Mobility Problems in Older Dogs

Author: VioVet
Published: Sunday 20th January 2013

We have no magic cures for older dogs getting slower and weaker on their legs - if we did, we would be writing from Monaco, not Hertfordshire!

However there are a few things which can help, but they are the obvious ones:

1) A slim dog does better than a plump one. If he were to lose some more weight, he would get around better. That is without doubt. It is also true that if you feed him less, he will lose more weight. He would be left feeling hungry all the time and that might seem too mean to do to him, but he would get around better. It is up to you to decide where the balance should lie. Personally I would feed a senior profile, good quality complete diet, in the quantity which produces the ideal body weight.  If he is overweight at all, he is getting too much to eat. It is as simple as that, though there can be reasons to accept over-eating for emotional reasons. Up to you.
2) Regular gentle but not prolonged exercise. It is important to keep the muscles exercised and the joints supple. Frequent short, interesting walks are much better than occasional long walks.
3) Anti-inflammatory medication. Although you might feel muscular weakness is the main problem, this usually goes hand in hand with sore joints which are wearing out with age. Then the dog puts reduced stress on the joints because they are a bit uncomfortable, and the muscles do weaken. It would be remarkable if there were no joint trouble at all in an older dog, and it is unlikely. The best test is to try a course of anti-inflammatory medication (vets tend to use Rimadyl, Metacam or Previcox usually). If  you try this for 10 days or so, you might notice a marked improvement in your dog's mobility. If so, then joint problems are actually contributing to the situation you notice, and there is something you can do about it. Most older dogs of the larger breeds do benefit from these types of medication in fact.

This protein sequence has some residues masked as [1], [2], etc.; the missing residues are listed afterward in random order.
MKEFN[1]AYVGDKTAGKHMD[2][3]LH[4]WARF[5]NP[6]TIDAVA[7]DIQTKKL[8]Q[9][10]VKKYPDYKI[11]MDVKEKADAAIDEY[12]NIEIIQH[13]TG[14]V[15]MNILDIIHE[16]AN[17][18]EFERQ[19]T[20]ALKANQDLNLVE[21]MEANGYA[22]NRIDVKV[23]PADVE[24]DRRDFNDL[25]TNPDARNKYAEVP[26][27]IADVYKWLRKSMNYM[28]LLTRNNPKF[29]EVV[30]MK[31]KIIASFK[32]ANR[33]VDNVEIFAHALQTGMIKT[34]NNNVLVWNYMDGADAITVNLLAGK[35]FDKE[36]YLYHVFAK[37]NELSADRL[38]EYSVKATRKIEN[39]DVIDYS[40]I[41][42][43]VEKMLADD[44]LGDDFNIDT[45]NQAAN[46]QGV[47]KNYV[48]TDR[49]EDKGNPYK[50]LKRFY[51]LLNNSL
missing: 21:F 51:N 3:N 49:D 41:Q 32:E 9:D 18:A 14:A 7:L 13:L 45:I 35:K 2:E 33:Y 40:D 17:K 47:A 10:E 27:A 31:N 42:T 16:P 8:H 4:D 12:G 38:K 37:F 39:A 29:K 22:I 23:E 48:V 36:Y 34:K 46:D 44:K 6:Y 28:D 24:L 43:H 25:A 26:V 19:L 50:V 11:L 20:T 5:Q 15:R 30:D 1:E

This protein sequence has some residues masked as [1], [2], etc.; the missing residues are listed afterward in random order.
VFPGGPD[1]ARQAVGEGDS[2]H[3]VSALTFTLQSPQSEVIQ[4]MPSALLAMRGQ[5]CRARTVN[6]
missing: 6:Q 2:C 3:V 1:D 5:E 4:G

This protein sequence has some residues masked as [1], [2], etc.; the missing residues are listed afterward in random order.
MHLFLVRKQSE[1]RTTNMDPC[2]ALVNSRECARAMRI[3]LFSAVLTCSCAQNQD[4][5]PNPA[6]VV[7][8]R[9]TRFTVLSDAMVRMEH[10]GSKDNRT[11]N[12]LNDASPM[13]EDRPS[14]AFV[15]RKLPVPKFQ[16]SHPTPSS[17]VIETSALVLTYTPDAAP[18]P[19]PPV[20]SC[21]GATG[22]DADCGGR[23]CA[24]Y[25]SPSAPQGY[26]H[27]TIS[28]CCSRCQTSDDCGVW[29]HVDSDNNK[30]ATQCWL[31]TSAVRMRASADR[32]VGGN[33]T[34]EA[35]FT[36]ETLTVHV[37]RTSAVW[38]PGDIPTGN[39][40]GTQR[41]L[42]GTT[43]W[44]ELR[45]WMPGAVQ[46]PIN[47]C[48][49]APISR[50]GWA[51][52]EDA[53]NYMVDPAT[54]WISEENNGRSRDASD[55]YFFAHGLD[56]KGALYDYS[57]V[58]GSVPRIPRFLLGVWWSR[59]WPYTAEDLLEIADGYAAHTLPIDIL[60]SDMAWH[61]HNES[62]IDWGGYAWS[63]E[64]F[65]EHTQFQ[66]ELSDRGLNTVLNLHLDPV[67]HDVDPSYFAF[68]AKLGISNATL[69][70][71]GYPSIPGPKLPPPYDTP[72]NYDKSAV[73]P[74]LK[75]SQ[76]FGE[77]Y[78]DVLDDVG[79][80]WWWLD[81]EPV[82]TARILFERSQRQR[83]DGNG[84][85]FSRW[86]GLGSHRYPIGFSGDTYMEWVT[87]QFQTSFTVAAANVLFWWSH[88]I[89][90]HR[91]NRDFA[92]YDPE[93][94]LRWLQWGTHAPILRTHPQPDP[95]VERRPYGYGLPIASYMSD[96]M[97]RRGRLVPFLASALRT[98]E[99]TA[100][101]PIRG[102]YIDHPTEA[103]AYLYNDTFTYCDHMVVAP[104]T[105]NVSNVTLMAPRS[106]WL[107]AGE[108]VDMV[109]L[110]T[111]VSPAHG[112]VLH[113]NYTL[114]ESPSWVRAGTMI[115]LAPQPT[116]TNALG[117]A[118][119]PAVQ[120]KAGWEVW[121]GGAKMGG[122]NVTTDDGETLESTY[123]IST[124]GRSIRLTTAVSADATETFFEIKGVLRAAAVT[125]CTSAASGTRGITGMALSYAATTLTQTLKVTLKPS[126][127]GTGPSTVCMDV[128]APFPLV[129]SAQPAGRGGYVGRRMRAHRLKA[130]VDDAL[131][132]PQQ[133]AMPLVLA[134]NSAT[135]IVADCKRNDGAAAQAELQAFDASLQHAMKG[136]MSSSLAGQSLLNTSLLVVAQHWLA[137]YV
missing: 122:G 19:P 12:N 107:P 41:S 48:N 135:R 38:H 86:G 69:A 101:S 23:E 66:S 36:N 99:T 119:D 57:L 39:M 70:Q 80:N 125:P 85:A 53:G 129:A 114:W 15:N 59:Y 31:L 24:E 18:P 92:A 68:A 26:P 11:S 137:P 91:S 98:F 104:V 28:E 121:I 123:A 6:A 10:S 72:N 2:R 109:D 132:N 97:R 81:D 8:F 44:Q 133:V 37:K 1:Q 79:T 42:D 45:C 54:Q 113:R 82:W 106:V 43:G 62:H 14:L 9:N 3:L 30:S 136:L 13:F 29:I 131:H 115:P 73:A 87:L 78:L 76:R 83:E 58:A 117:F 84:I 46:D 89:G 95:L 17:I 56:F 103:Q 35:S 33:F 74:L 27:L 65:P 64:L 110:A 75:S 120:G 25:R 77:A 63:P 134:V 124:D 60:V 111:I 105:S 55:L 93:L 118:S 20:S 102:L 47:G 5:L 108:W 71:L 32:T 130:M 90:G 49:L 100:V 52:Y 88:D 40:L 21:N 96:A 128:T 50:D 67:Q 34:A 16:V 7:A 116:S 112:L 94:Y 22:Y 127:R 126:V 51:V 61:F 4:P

4) Nutritional supplements. There are loads of these which contain glucosamine, chondroitin and various other, possibly useful additives. There is a lot of proper scientific research to show that most dogs will show a slight improvement in mobility if given these products for at least a few weeks, ideally on-going. Synoquin is the original, most properly evaluated one we believe. They definitely do work to some extent, but are a bit limited realistically.
5) Acupuncture. Not sure what to think about this. It probably does work very well for a few animals, and hardly at all for many. Not really properly understood. Unlikely to do any harm.
6) Any of the other multitude of "alternative" types of medication or treatment (homeopathy, crystals etc). Unlikely any of them do anything at all in my view, but clearly many people believe in them.

Personally I would advise gradually reducing the food on any overweight dog, trying some prescribed medication if your vet agrees, and if you can afford it, using some joint supplement such as Synoquin.